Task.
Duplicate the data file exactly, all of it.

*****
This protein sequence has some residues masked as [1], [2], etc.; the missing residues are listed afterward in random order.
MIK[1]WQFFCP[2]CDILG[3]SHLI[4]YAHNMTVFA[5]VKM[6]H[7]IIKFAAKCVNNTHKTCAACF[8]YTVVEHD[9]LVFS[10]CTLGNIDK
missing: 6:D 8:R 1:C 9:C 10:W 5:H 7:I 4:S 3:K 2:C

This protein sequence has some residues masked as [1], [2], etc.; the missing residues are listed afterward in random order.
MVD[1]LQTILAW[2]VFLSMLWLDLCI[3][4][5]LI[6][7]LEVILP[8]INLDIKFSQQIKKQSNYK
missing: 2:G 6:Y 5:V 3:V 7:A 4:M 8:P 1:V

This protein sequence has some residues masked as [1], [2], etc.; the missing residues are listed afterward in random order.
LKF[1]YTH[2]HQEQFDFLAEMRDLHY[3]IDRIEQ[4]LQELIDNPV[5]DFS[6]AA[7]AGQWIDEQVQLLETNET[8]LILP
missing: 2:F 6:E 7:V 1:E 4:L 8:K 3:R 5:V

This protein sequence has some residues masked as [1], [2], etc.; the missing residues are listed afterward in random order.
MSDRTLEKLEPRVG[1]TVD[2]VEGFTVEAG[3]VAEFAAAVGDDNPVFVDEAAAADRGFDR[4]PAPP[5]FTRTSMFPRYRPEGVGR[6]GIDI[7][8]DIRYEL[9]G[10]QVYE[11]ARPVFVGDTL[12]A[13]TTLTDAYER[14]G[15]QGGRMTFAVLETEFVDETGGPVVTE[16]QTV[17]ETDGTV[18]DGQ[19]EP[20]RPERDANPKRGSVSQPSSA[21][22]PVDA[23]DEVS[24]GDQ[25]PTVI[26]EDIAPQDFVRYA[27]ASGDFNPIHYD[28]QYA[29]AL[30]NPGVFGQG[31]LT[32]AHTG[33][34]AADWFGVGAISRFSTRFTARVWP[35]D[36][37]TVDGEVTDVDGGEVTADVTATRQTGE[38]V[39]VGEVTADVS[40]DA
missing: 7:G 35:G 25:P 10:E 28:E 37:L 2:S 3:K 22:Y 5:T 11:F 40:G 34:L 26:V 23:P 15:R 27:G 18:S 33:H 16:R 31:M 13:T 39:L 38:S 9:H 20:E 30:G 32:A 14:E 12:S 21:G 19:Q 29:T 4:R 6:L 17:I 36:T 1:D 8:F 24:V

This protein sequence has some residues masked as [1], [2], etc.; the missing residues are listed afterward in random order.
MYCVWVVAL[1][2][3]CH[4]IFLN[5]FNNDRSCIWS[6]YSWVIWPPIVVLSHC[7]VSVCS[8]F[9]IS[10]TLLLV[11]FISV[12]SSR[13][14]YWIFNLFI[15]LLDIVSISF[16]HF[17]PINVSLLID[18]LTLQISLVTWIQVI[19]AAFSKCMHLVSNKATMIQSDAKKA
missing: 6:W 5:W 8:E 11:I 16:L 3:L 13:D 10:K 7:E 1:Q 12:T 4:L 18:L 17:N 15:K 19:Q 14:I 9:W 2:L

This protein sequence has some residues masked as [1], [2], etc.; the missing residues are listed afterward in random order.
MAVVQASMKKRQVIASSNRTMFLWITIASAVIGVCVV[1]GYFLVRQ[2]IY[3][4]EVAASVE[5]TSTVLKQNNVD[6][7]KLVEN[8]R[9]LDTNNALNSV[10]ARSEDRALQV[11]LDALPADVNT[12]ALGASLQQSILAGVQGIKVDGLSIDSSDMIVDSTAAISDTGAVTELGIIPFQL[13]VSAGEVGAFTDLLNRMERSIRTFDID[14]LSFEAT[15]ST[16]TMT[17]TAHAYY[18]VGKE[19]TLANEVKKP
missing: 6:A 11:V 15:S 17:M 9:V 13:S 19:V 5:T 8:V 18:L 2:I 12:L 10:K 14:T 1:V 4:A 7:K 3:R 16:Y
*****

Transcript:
This protein sequence has some residues masked as [1], [2], etc.; the missing residues are listed afterward in random order.
MIK[1]WQFFCP[2]CDILG[3]SHLI[4]YAHNMTVFA[5]VKM[6]H[7]IIKFAAKCVNNTHKTCAACF[8]YTVVEHD[9]LVFS[10]CTLGNIDK
missing: 6:D 8:R 1:C 9:C 10:W 5:H 7:I 4:S 3:K 2:C

This protein sequence has some residues masked as [1], [2], etc.; the missing residues are listed afterward in random order.
MVD[1]LQTILAW[2]VFLSMLWLDLCI[3][4][5]LI[6][7]LEVILP[8]INLDIKFSQQIKKQSNYK
missing: 2:G 6:Y 5:V 3:V 7:A 4:M 8:P 1:V

This protein sequence has some residues masked as [1], [2], etc.; the missing residues are listed afterward in random order.
LKF[1]YTH[2]HQEQFDFLAEMRDLHY[3]IDRIEQ[4]LQELIDNPV[5]DFS[6]AA[7]AGQWIDEQVQLLETNET[8]LILP
missing: 2:F 6:E 7:V 1:E 4:L 8:K 3:R 5:V

This protein sequence has some residues masked as [1], [2], etc.; the missing residues are listed afterward in random order.
MSDRTLEKLEPRVG[1]TVD[2]VEGFTVEAG[3]VAEFAAAVGDDNPVFVDEAAAADRGFDR[4]PAPP[5]FTRTSMFPRYRPEGVGR[6]GIDI[7][8]DIRYEL[9]G[10]QVYE[11]ARPVFVGDTL[12]A[13]TTLTDAYER[14]G[15]QGGRMTFAVLETEFVDETGGPVVTE[16]QTV[17]ETDGTV[18]DGQ[19]EP[20]RPERDANPKRGSVSQPSSA[21][22]PVDA[23]DEVS[24]GDQ[25]PTVI[26]EDIAPQDFVRYA[27]ASGDFNPIHYD[28]QYA[29]AL[30]NPGVFGQG[31]LT[32]AHTG[33][34]AADWFGVGAISRFSTRFTARVWP[35]D[36][37]TVDGEVTDVDGGEVTADVTATRQTGE[38]V[39]VGEVTADVS[40]DA
missing: 7:G 35:G 25:P 10:E 28:E 37:L 2:S 3:K 22:Y 5:T 11:F 40:G 34:L 26:V 23:P 15:R 27:G 18:S 33:H 16:R 31:M 13:T 39:L 38:S 9:H 20:E 30:G 32:A 14:E 12:S 21:G 19:Q 29:T 4:R 6:L 17:I 36:T 1:D 8:F 24:V

This protein sequence has some residues masked as [1], [2], etc.; the missing residues are listed afterward in random order.
MYCVWVVAL[1][2][3]CH[4]IFLN[5]FNNDRSCIWS[6]YSWVIWPPIVVLSHC[7]VSVCS[8]F[9]IS[10]TLLLV[11]FISV[12]SSR[13][14]YWIFNLFI[15]LLDIVSISF[16]HF[17]PINVSLLID[18]LTLQISLVTWIQVI[19]AAFSKCMHLVSNKATMIQSDAKKA
missing: 6:W 5:W 8:E 11:I 16:L 3:L 13:D 10:K 7:E 1:Q 12:T 4:L 18:L 17:N 15:K 19:Q 14:I 9:W 2:L

This protein sequence has some residues masked as [1], [2], etc.; the missing residues are listed afterward in random order.
MAVVQASMKKRQVIASSNRTMFLWITIASAVIGVCVV[1]GYFLVRQ[2]IY[3][4]EVAASVE[5]TSTVLKQNNVD[6][7]KLVEN[8]R[9]LDTNNALNSV[10]ARSEDRALQV[11]LDALPADVNT[12]ALGASLQQSILAGVQGIKVDGLSIDSSDMIVDSTAAISDTGAVTELGIIPFQL[13]VSAGEVGAFTDLLNRMERSIRTFDID[14]LSFEAT[15]ST[16]TMT[17]TAHAYY[18]VGKE[19]TLANEVKKP
missing: 6:A 11:V 15:S 17:M 9:V 13:S 19:V 5:T 8:V 18:L 2:I 12:L 10:K 14:T 1:V 4:A 7:K 3:R 16:Y